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    Palmer, Isobel 2016. The Palgrave Handbook of Literature and the City. p. 197.

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  • Print publication year: 2011
  • Online publication date: May 2011

4 - Prose of the Revolution

Summary

Revolution, writer, episode

The Revolution, taken episodically, appears quite insignificant. Where is the Revolution, then? Here lies the difficulty. Only he will overcome it who fully understands and feels the inner meaning of this episodic character and who will reveal the historic axis of crystallization that lies behind it. ‘Why do we need solid houses?’ the sect of Old Believers used to say. ‘We are awaiting the coming of Christ.’ Nor does this Revolution build solid houses; instead it concerns itself with resettlement [pereselenie], increases of residential density [uplotnenie], and construction of barracks. All of its institutions give the impression of being temporary, barrack-like. But not because it awaits the coming of Christ, that is, contrasts its final aim with the present process of building life, but because, on the contrary, it strives in endless gropings and experiments to find the best ways of building a house that is solid.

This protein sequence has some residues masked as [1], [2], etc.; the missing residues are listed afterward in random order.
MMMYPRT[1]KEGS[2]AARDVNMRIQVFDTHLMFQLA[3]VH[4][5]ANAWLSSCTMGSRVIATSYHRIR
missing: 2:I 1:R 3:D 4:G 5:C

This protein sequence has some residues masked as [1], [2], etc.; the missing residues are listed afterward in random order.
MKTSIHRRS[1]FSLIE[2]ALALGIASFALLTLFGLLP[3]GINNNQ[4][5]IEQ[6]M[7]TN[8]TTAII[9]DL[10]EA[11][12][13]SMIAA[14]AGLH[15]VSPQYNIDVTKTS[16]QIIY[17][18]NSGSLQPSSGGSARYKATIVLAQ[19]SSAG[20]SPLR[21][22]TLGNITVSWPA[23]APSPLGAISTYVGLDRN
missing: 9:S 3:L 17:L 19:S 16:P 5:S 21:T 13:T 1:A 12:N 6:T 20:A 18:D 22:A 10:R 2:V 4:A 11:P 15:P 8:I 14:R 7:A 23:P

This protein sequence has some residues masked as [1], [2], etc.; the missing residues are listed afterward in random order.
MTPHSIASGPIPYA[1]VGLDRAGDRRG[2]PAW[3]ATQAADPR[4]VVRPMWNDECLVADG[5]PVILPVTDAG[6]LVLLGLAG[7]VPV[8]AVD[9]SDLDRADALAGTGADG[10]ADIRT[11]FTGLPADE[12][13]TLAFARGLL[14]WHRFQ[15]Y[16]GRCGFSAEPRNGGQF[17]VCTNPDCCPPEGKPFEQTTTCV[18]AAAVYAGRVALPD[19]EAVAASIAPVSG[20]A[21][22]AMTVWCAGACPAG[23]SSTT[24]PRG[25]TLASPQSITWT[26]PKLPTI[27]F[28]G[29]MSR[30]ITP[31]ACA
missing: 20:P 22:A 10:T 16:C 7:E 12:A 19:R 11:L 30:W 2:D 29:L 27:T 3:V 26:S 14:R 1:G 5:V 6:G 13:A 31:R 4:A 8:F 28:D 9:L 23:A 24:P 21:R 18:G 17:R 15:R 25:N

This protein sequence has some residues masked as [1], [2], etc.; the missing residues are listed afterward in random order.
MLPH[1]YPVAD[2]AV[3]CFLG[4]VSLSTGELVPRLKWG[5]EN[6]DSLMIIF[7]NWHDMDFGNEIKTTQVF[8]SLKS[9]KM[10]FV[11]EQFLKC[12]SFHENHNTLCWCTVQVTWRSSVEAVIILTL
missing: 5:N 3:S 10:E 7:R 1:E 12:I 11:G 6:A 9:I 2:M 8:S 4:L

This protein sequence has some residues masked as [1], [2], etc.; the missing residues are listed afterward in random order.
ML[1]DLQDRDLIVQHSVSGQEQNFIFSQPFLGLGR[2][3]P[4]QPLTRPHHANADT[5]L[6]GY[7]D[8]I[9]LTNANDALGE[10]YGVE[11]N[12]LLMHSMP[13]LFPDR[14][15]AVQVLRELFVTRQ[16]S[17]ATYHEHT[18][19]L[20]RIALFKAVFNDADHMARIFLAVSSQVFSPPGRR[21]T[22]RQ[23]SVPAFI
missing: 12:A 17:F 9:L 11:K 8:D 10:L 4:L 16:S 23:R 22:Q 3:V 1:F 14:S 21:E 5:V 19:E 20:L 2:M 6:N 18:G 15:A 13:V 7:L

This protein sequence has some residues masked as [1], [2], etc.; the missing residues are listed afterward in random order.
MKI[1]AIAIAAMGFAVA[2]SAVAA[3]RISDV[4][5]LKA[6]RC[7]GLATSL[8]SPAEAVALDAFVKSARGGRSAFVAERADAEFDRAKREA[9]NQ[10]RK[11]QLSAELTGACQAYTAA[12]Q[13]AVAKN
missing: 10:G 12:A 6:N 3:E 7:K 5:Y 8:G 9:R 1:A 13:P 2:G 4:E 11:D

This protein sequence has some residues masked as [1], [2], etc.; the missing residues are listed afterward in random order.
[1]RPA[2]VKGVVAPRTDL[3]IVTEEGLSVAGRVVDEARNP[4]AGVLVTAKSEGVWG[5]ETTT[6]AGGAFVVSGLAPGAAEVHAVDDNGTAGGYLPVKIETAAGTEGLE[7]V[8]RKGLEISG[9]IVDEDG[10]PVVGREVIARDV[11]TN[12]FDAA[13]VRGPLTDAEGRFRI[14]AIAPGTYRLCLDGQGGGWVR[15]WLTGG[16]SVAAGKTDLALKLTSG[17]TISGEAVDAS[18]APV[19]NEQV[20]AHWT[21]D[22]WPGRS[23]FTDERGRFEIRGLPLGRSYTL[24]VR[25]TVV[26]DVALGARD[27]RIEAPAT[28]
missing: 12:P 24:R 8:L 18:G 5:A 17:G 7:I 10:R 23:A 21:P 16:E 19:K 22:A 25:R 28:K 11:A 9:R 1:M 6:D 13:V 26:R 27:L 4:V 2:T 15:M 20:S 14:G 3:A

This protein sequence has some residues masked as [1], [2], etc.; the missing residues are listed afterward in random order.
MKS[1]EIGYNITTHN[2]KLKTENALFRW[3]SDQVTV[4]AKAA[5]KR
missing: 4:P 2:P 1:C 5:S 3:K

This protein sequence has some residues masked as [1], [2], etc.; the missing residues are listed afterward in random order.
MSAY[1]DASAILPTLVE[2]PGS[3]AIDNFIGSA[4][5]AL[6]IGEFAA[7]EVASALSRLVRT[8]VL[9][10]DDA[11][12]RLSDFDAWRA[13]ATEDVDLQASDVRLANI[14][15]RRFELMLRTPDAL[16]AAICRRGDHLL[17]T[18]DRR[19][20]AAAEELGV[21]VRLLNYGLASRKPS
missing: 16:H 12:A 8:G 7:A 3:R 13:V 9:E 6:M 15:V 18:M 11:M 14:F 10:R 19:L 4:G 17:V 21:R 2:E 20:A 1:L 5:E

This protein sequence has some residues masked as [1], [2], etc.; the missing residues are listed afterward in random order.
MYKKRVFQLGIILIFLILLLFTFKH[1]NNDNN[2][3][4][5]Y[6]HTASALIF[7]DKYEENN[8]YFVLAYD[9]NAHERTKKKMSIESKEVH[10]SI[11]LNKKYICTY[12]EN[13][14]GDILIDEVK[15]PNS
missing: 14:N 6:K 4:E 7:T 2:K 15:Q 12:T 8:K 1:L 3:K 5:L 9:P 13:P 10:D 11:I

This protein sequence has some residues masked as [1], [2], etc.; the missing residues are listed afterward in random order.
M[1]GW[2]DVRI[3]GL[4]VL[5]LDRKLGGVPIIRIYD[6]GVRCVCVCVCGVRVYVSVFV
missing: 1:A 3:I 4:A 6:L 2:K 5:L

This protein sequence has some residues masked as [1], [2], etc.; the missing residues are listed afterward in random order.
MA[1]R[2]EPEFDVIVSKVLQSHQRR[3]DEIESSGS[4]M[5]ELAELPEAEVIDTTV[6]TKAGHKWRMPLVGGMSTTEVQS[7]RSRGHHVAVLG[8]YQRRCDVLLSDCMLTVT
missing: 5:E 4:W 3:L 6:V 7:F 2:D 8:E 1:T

In a few charged sentences Trotsky offers his readers a remarkable reformulation of the entire Bolshevik project. An act of cosmic creation, it does not (we are told) derive its legitimacy from an infinitely deferred redemption – the arrival of a messianic age. Instead, its meaning must come from a particular kind of ongoing revelation. What the Revolution needs is someone who will explain it to itself by figuring out how the various pieces of the existential and ideological puzzle ought to fit together. And that someone must be a writer.

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The Cambridge Companion to Twentieth-Century Russian Literature
  • Online ISBN: 9780511975806
  • Book DOI: https://doi.org/10.1017/CCOL9780521875356
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